Rules of Arts and Crafts Storage: What to Do and What to Avoid

Rules of Arts and Crafts Storage: What to Do and What to Avoid

Who hasn’t tried making an arts and crafts project at least once in their life? During the global pandemic, many turned toward their long-forgotten hobbies and discovered new ones, be it pottery, crocheting, or painting. But where does one keep their precious creations? And how to preserve them and prevent them from decaying with time? We have a couple of tips for creative people to help them figure out the basics of arts and crafts storage.

Basic Rules of Arts and Crafts Storage


Maintain a stable environment in your storage space

Always protect your pieces from light, humidity, and extreme temperatures. You probably already know that paper-based works must be kept away from moisture at all costs. But humidity can be damaging to all kinds of artwork, no matter the material. Humidity is not just the dampness that makes pieces tear and deteriorate. It can also lead to molding, which will cause severe damage to delicate artworks. The same goes for extremely high and low temperatures and direct sunlight, all of which can accelerate processes that are harmful to art.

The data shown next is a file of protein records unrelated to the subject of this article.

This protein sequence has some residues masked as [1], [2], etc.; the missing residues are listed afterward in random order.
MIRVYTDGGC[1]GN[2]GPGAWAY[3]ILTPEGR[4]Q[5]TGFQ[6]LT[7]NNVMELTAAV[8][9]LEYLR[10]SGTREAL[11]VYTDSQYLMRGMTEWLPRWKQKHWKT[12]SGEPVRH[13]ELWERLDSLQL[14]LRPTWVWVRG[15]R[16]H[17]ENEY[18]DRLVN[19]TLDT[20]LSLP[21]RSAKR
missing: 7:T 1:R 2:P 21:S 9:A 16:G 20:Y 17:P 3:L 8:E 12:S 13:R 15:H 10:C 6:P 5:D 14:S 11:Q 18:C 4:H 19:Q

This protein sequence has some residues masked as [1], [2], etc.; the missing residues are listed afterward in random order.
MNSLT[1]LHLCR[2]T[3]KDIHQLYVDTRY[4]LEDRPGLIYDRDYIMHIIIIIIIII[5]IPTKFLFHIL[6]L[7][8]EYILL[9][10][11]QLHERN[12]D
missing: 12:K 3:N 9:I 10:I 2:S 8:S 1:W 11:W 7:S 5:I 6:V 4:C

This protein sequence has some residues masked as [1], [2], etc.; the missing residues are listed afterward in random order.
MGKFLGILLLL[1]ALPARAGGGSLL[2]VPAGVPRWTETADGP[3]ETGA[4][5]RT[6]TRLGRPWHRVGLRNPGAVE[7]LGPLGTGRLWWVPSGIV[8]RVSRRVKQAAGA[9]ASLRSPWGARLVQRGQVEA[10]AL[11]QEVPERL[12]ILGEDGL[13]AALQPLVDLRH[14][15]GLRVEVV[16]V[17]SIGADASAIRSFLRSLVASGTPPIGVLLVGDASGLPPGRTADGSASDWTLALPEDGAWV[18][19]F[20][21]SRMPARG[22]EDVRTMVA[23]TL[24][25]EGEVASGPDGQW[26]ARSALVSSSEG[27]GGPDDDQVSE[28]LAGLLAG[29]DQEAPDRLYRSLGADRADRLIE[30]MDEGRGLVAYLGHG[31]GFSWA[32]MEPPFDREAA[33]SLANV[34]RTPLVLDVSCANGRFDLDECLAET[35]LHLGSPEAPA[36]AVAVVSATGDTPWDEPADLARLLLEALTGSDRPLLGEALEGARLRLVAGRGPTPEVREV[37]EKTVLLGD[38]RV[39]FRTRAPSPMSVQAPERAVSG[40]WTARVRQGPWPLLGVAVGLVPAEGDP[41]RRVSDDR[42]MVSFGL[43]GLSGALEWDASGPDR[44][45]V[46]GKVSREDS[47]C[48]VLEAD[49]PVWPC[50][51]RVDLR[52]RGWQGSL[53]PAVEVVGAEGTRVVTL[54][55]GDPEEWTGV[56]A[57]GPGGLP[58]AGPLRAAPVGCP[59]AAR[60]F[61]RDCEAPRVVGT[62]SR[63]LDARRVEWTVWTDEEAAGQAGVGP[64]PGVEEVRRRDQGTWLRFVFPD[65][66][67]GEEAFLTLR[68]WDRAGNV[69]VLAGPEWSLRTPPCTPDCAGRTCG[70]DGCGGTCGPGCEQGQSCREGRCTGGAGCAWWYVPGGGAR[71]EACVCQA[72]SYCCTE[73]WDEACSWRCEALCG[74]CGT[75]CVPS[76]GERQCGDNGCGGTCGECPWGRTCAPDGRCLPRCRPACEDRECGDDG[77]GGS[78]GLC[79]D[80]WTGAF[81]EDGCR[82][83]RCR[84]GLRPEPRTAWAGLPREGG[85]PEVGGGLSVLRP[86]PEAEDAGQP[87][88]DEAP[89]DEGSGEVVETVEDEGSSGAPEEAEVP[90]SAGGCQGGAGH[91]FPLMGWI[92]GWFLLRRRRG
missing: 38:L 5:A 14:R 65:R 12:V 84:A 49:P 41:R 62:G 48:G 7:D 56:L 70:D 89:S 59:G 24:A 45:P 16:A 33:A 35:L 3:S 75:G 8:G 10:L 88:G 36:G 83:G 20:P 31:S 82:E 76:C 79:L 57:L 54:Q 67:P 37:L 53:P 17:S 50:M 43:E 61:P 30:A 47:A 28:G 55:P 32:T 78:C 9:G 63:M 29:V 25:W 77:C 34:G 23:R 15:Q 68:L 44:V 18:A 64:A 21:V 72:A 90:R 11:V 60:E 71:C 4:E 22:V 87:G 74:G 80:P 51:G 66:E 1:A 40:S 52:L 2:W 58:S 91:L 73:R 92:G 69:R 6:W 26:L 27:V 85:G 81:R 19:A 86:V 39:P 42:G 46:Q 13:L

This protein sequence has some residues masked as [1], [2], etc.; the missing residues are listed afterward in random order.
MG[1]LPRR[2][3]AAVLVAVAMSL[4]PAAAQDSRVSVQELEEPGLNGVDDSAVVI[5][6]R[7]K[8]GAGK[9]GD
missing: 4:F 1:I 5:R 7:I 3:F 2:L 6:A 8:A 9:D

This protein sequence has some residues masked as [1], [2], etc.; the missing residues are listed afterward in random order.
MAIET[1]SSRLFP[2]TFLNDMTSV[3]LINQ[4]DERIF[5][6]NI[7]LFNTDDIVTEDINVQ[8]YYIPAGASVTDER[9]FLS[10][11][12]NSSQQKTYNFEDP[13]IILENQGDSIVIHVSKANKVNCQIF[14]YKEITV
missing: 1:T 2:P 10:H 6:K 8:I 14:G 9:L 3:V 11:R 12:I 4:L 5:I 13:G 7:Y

Use acid-free materials

It is a known fact that paper can age — this is how you get yellowed pages in books. To prevent your paintings and sketches from oxidizing, store them in cases that lock out all sunlight, humidity, and oxygen and line them with glassine paper.


Build a storage space in the basement or the attic

When you do not have a lot of space in your room or art studio, you might be tempted to store your arts and crafts projects in the basement or the attic. However, these places are rarely suitable for safekeeping artwork because they are often cold and humid. To preserve space, try installing extra drawers along the walls of your personal living space or repurposing a closet.

Stack heavy and bulky objects

Items like ceramics or framed paintings should never be stacked for storage. You can keep framed works upright in a cardboard box to avoid putting extra weight on your pieces. Ceramic pieces can be put up on sturdy shelves in acid-free boxes.

Unsurprisingly, arts and crafts storage is not that different from fine art and antique storage. The fact that something was created by a non-professional or a beginner does not make it any less valuable. Once you have learned the proper storage techniques, you will be able to enjoy your projects for the years to come.